Shortly before his death in 1936 John Ringling bequeathed his collection of baroque art to the State of Florida so that it might remain intact and available for future generations. In addition to paintings and sculpture, he collected books. Although Ringling had no formal education his personal library was recorded in 1936 as possessing 1,500 books. In the intervening ten years, before the State of Florida acquired the collection, over 1,000 books disappeared. Today, only 500 remain. Yet this personal library offers clues to his reading habits, tastes, preferences, and aspirations. There are 469 books in English; 145 in German (his native language), 56 in Latin, 2 in Italian, and 1 in Chinese. The oldest book dates to 1672, James Adair’s The History of American Indians containing an account of their Origin, Manners and other Particulars, and the latest, was published in 1935, one year before his death—evidence that he continued to read and acquire books late in life. The majority of the books take art as their subject, though there are eleven literature books as well as an instructional guide to best works in literature, International Library of Famous Literature. These books are preserved in a climate-controlled space in the educational building on the grounds of the Ringling Museum in Sarasota, Florida. These books belong to the Ringling Library and they form the basis of the Library’s now extensive holdings in visual arts-related materials. At present the Library contains 4,760 non-circulating books. This catalogue explores seven literature books in the present expanded collections of the Library. These books’ illustrations hold interest to art historians, but they also hold interest to those interested in exploring the interpretive potentialities of a digital public archive. “Archive as Network Catalogue,” part of a January 2015 New College of Florida ISP Project, created by seven intrepid researchers and a professor, presents seven books to the public. Inviting the user to examine the book as an object, to explore its illustrations, the relations between text and image, print practices, the history of publication and reception, and the circulation and commodification of books in the book market, Archive as Network provides high resolution scanned images of dust jackets, book covers, frontispieces, headbands, and other noteworthy elements of each book. These were originally produced as 600 dpi tiffs. The books are catalogued using Dublin Core categories. To use the catalogue follow the link at the top of this post.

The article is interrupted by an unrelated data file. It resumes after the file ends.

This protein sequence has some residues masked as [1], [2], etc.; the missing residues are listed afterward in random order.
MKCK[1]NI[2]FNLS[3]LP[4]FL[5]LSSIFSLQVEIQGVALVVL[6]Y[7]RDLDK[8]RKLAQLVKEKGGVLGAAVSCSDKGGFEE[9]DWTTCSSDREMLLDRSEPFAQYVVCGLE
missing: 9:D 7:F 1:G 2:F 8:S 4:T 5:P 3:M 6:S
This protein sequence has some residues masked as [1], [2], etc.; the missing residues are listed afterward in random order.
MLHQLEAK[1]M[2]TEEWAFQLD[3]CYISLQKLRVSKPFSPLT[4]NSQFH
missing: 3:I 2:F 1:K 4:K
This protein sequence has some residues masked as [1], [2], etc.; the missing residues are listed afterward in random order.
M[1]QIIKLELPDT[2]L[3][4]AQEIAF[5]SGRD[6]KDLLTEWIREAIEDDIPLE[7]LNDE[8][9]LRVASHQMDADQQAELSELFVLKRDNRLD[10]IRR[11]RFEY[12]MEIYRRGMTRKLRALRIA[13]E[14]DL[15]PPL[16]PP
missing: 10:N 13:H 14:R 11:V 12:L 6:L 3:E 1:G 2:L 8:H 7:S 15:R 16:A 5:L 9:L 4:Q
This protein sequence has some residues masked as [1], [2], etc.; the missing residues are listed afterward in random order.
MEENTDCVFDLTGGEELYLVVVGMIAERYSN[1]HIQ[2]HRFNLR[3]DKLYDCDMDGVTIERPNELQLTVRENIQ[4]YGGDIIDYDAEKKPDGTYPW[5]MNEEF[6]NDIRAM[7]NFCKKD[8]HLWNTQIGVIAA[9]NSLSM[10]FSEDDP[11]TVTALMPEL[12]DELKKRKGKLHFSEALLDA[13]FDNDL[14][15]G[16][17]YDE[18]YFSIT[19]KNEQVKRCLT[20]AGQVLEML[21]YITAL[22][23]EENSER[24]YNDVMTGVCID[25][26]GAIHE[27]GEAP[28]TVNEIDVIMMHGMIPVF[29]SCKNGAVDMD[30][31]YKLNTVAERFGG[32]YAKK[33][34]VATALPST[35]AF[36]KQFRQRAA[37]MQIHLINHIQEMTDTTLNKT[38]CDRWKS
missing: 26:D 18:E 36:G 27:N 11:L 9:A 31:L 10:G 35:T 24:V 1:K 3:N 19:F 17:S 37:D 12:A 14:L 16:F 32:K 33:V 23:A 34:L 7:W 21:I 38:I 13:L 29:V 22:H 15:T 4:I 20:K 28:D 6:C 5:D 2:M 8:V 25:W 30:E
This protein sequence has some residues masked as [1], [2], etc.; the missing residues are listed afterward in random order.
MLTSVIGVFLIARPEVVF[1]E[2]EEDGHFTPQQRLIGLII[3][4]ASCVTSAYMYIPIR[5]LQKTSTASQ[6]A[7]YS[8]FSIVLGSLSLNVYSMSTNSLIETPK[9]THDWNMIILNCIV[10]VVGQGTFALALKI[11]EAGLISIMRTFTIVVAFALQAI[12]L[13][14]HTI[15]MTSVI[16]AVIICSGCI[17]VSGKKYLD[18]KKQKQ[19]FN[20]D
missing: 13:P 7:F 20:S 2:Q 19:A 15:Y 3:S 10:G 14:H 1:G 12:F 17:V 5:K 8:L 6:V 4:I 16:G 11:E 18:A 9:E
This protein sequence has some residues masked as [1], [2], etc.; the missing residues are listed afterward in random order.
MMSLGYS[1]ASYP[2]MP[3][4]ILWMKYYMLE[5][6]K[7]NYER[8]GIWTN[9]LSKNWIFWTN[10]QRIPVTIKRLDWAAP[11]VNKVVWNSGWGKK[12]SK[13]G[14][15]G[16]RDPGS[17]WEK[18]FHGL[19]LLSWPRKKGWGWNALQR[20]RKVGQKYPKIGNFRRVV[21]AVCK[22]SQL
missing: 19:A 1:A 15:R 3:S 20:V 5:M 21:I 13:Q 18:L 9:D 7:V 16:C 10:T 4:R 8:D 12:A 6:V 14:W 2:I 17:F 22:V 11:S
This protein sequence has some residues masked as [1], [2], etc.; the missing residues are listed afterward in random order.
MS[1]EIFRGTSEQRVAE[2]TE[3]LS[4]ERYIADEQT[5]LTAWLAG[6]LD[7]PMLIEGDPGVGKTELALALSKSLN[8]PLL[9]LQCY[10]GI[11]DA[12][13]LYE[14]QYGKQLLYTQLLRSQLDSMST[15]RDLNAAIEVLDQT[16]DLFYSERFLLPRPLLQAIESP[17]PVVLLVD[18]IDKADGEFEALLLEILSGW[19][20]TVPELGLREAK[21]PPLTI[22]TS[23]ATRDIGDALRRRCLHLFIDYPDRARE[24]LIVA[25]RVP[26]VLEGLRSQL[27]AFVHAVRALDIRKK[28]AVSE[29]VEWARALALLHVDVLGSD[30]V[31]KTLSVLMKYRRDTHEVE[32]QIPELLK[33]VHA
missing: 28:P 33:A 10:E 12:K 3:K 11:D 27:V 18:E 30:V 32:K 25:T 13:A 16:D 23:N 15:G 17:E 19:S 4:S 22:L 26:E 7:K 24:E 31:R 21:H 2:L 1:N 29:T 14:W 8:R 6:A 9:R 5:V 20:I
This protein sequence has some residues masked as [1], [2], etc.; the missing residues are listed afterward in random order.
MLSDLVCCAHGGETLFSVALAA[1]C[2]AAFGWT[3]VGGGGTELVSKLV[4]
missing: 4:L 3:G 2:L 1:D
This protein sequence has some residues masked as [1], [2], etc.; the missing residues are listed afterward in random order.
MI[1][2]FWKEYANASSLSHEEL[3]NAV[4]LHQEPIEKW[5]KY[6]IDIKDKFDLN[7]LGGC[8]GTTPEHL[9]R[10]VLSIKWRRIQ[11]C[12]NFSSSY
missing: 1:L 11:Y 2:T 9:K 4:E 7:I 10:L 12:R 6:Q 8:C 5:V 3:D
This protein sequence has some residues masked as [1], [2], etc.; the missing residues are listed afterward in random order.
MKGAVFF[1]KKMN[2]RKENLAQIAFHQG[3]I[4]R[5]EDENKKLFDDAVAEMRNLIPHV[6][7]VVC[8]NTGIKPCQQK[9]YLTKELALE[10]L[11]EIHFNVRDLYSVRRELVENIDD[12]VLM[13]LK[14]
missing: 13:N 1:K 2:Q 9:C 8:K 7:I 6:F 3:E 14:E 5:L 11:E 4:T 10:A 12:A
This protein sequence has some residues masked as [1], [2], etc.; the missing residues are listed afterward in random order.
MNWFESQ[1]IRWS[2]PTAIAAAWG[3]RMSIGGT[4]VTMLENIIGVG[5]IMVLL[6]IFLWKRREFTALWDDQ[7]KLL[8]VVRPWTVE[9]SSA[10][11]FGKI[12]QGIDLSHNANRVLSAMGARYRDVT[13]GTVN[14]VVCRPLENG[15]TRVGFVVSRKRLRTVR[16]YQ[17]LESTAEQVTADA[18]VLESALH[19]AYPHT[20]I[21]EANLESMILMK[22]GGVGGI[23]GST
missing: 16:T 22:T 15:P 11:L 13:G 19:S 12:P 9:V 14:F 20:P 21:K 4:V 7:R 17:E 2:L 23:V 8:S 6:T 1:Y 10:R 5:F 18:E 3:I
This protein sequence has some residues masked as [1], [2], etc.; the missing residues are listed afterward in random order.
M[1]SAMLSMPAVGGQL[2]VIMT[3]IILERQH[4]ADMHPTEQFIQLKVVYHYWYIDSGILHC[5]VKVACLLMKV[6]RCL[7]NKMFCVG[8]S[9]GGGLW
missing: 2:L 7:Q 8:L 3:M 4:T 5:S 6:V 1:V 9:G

Permissions to include high resolution scanned images of Ringling Library materials have been generously granted by the Ringling Museum Library.